Space may be the final frontier but the realm of the imagination holds no bound. LEGO releases the NASA Space Shuttle Discovery set, which is a detailed recreation of the craft that embarked on the April 1990 STS-31 mission. As the 35th mission of the American Space Shuttle program, this was the mission that launched the Hubble Space Telescope into Earth's orbit.
Made up of 2,354 pieces, LEGO's NASA Space Shuttle Discovery is complete with a functional landing gear and payload bay doors (that open!) with reflective stickers that mimic the cooling radiators found on the real shuttle orbiter.
At the craft's rear is three main engines used for launch into orbit. Flanked on either side of the tail are smaller engines designed for in-orbit manoeuvres and re-entry. On the wings and tails' back edges are the flight control surfaces and the rudder on the tail that acts as a speed brake in landing.
Of course, none of these is operational; it's a toy, not an F-ing actual space shuttle. But, God, the details on this. Not only is the exterior near accurate, the interior—from the upper flight deck down to the mid-deck to the payload bay—holds the same sort of detail to attention as well. The crew cabin has the five seats in their correct placement; the mid-deck contains storage lockers for necessities and mission equipment; an airlock to the payload bay.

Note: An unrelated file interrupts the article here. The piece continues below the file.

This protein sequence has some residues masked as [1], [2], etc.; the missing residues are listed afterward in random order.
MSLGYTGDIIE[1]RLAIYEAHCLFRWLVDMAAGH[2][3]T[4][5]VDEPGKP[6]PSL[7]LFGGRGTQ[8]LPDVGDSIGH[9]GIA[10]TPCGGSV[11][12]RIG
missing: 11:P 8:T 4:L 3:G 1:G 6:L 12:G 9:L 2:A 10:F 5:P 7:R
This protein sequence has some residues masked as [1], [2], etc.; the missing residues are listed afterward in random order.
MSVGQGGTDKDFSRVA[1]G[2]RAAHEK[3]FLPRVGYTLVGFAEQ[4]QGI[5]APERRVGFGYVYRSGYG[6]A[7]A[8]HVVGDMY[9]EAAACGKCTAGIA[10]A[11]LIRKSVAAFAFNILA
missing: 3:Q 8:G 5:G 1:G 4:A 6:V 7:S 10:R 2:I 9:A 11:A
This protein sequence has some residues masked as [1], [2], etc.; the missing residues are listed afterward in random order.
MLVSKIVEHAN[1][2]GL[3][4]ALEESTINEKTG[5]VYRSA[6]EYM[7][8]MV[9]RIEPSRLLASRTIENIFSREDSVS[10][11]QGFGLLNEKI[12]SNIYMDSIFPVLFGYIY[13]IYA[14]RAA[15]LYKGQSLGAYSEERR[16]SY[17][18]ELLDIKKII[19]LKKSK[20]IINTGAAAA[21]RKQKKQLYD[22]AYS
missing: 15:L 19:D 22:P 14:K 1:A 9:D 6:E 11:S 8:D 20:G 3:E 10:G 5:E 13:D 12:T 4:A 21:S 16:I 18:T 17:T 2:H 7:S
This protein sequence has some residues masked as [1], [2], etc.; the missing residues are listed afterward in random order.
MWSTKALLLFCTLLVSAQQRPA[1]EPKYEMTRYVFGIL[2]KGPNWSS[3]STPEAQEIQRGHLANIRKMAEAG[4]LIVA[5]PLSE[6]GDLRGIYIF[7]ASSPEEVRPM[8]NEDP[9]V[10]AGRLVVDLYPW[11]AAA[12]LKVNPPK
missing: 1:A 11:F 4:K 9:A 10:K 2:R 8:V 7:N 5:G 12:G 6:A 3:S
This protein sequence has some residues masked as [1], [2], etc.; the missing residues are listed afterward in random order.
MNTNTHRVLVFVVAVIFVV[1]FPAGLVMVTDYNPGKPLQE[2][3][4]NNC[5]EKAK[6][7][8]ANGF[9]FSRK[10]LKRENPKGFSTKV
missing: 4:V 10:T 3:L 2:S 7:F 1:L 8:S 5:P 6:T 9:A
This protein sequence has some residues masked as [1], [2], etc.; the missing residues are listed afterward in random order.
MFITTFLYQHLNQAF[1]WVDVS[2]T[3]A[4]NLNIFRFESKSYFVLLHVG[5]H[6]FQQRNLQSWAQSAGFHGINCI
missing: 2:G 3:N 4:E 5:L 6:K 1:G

Within the payload bay is the Ku-band antenna for comms, cameras for the crew to monitor operations within the bay, and the RMS arm that holds and release the Hubble Space Telescope, which has a hinged mirror housing and gold foil solar arrays and a reflective, metallic silver design. You can stow the telescope in the payload bay or it can be displayed separately from the Discovery.
This is LEGO's most complex vehicle ever made. Not only to create a smooth exterior and an interior capable of holding the payload, but it also needed to couple the front and main landing gear without removing any space from the payload bay and compromising the model.